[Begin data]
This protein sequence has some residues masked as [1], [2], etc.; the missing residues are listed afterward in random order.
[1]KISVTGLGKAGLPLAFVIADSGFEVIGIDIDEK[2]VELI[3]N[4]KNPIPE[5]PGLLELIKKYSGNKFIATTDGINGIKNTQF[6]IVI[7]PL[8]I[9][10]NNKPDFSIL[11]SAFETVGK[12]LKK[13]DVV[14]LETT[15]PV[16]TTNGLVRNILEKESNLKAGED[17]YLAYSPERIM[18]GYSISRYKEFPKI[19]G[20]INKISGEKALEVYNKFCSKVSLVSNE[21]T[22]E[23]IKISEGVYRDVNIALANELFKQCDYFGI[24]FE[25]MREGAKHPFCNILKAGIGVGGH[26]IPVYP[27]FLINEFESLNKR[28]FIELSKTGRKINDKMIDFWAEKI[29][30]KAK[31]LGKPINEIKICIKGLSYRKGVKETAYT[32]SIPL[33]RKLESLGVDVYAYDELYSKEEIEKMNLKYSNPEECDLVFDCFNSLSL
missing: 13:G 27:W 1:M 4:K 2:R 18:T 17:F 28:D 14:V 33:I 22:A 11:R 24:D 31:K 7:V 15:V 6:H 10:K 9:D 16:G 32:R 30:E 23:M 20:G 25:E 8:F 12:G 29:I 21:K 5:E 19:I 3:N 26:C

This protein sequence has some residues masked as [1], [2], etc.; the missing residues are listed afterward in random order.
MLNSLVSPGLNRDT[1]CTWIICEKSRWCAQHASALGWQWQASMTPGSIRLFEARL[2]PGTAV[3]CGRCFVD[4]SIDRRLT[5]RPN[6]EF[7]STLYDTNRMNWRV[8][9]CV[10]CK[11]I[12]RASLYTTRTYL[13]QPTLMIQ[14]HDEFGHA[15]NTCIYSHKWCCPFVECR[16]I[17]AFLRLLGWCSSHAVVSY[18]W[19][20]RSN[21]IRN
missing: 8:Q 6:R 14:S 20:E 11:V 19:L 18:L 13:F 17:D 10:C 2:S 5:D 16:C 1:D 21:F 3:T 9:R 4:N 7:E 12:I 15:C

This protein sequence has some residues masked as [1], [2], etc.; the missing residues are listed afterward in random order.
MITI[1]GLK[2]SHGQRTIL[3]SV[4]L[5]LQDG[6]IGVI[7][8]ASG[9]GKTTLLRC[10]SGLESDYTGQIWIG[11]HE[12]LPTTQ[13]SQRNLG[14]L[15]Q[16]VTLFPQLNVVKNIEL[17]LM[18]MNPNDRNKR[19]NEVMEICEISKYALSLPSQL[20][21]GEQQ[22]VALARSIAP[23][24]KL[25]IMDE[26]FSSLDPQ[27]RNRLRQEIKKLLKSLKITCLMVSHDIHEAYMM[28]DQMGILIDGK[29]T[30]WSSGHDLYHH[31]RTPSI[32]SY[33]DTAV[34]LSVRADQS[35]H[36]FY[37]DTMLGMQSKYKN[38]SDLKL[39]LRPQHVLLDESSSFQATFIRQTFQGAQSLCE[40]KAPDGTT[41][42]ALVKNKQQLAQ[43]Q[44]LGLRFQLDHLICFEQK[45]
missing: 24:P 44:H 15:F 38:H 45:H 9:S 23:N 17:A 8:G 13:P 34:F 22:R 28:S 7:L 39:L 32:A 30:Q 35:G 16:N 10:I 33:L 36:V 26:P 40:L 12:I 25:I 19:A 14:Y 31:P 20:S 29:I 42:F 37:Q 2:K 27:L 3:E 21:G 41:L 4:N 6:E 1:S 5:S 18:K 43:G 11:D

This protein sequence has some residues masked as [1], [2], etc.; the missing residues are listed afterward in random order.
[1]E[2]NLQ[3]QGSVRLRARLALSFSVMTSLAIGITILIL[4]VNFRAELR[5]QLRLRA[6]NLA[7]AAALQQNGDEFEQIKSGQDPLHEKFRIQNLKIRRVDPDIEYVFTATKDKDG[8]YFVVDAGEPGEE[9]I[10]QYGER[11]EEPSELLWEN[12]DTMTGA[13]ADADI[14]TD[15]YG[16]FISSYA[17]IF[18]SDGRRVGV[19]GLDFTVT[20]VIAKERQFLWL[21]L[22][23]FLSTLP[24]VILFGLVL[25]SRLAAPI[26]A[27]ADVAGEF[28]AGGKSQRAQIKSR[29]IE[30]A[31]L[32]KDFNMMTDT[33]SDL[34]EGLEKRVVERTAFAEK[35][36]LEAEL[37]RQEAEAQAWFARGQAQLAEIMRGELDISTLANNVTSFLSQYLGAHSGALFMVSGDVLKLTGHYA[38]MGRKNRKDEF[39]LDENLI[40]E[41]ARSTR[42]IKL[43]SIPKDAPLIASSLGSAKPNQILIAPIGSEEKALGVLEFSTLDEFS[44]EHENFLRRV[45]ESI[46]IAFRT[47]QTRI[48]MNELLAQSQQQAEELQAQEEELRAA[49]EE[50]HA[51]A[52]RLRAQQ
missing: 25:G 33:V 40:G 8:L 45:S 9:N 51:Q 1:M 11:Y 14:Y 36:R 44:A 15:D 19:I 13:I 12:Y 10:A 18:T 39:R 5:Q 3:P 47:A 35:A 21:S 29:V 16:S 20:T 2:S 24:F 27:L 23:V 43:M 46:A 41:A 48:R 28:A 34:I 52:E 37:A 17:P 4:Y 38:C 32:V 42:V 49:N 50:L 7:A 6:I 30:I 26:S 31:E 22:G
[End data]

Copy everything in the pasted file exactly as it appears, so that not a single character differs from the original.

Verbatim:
This protein sequence has some residues masked as [1], [2], etc.; the missing residues are listed afterward in random order.
[1]KISVTGLGKAGLPLAFVIADSGFEVIGIDIDEK[2]VELI[3]N[4]KNPIPE[5]PGLLELIKKYSGNKFIATTDGINGIKNTQF[6]IVI[7]PL[8]I[9][10]NNKPDFSIL[11]SAFETVGK[12]LKK[13]DVV[14]LETT[15]PV[16]TTNGLVRNILEKESNLKAGED[17]YLAYSPERIM[18]GYSISRYKEFPKI[19]G[20]INKISGEKALEVYNKFCSKVSLVSNE[21]T[22]E[23]IKISEGVYRDVNIALANELFKQCDYFGI[24]FE[25]MREGAKHPFCNILKAGIGVGGH[26]IPVYP[27]FLINEFESLNKR[28]FIELSKTGRKINDKMIDFWAEKI[29][30]KAK[31]LGKPINEIKICIKGLSYRKGVKETAYT[32]SIPL[33]RKLESLGVDVYAYDELYSKEEIEKMNLKYSNPEECDLVFDCFNSLSL
missing: 13:G 27:W 1:M 4:K 2:R 18:T 17:F 28:D 14:V 33:I 22:A 11:R 24:D 31:K 7:V 15:V 6:H 10:K 9:D 16:G 32:R 30:E 23:M 20:G 25:E 8:F 12:G 29:I 21:K 5:E 19:I 3:N 26:C

This protein sequence has some residues masked as [1], [2], etc.; the missing residues are listed afterward in random order.
MLNSLVSPGLNRDT[1]CTWIICEKSRWCAQHASALGWQWQASMTPGSIRLFEARL[2]PGTAV[3]CGRCFVD[4]SIDRRLT[5]RPN[6]EF[7]STLYDTNRMNWRV[8][9]CV[10]CK[11]I[12]RASLYTTRTYL[13]QPTLMIQ[14]HDEFGHA[15]NTCIYSHKWCCPFVECR[16]I[17]AFLRLLGWCSSHAVVSY[18]W[19][20]RSN[21]IRN
missing: 8:Q 6:R 14:S 20:E 11:V 19:L 18:L 13:F 17:D 10:C 2:S 5:D 16:C 1:D 21:F 3:T 9:R 4:N 7:E 12:I 15:C

This protein sequence has some residues masked as [1], [2], etc.; the missing residues are listed afterward in random order.
MITI[1]GLK[2]SHGQRTIL[3]SV[4]L[5]LQDG[6]IGVI[7][8]ASG[9]GKTTLLRC[10]SGLESDYTGQIWIG[11]HE[12]LPTTQ[13]SQRNLG[14]L[15]Q[16]VTLFPQLNVVKNIEL[17]LM[18]MNPNDRNKR[19]NEVMEICEISKYALSLPSQL[20][21]GEQQ[22]VALARSIAP[23][24]KL[25]IMDE[26]FSSLDPQ[27]RNRLRQEIKKLLKSLKITCLMVSHDIHEAYMM[28]DQMGILIDGK[29]T[30]WSSGHDLYHH[31]RTPSI[32]SY[33]DTAV[34]LSVRADQS[35]H[36]FY[37]DTMLGMQSKYKN[38]SDLKL[39]LRPQHVLLDESSSFQATFIRQTFQGAQSLCE[40]KAPDGTT[41][42]ALVKNKQQLAQ[43]Q[44]LGLRFQLDHLICFEQK[45]
missing: 24:P 44:H 15:F 38:H 45:H 9:S 23:N 17:A 8:G 13:P 34:F 22:R 28:S 7:L 39:L 32:A 30:Q 35:G 16:N 10:I 33:L 36:V 26:P 40:L 12:I 25:I 19:A 14:Y 31:P 20:S 29:I 42:F 37:Q 2:K 27:L 3:E 21:G 41:L 4:N 6:E 1:S 5:S 18:K 43:G 11:D

This protein sequence has some residues masked as [1], [2], etc.; the missing residues are listed afterward in random order.
[1]E[2]NLQ[3]QGSVRLRARLALSFSVMTSLAIGITILIL[4]VNFRAELR[5]QLRLRA[6]NLA[7]AAALQQNGDEFEQIKSGQDPLHEKFRIQNLKIRRVDPDIEYVFTATKDKDG[8]YFVVDAGEPGEE[9]I[10]QYGER[11]EEPSELLWEN[12]DTMTGA[13]ADADI[14]TD[15]YG[16]FISSYA[17]IF[18]SDGRRVGV[19]GLDFTVT[20]VIAKERQFLWL[21]L[22][23]FLSTLP[24]VILFGLVL[25]SRLAAPI[26]A[27]ADVAGEF[28]AGGKSQRAQIKSR[29]IE[30]A[31]L[32]KDFNMMTDT[33]SDL[34]EGLEKRVVERTAFAEK[35][36]LEAEL[37]RQEAEAQAWFARGQAQLAEIMRGELDISTLANNVTSFLSQYLGAHSGALFMVSGDVLKLTGHYA[38]MGRKNRKDEF[39]LDENLI[40]E[41]ARSTR[42]IKL[43]SIPKDAPLIASSLGSAKPNQILIAPIGSEEKALGVLEFSTLDEFS[44]EHENFLRRV[45]ESI[46]IAFRT[47]QTRI[48]MNELLAQSQQQAEELQAQEEELRAA[49]EE[50]HA[51]A[52]RLRAQQ
missing: 25:G 33:V 40:G 8:L 45:S 9:N 51:Q 1:M 11:Y 14:Y 36:R 44:A 15:D 19:I 13:I 12:Y 10:A 18:T 39:R 5:Q 3:P 47:A 35:A 21:S 29:V 16:S 20:T 2:S 24:F 27:L 23:V 43:M 46:A 41:A 48:R 28:A 34:I 52:E 37:A 17:P 4:Y 38:C 32:V 42:V 49:N 50:L 7:A 6:I 30:I 26:S 31:E 22:G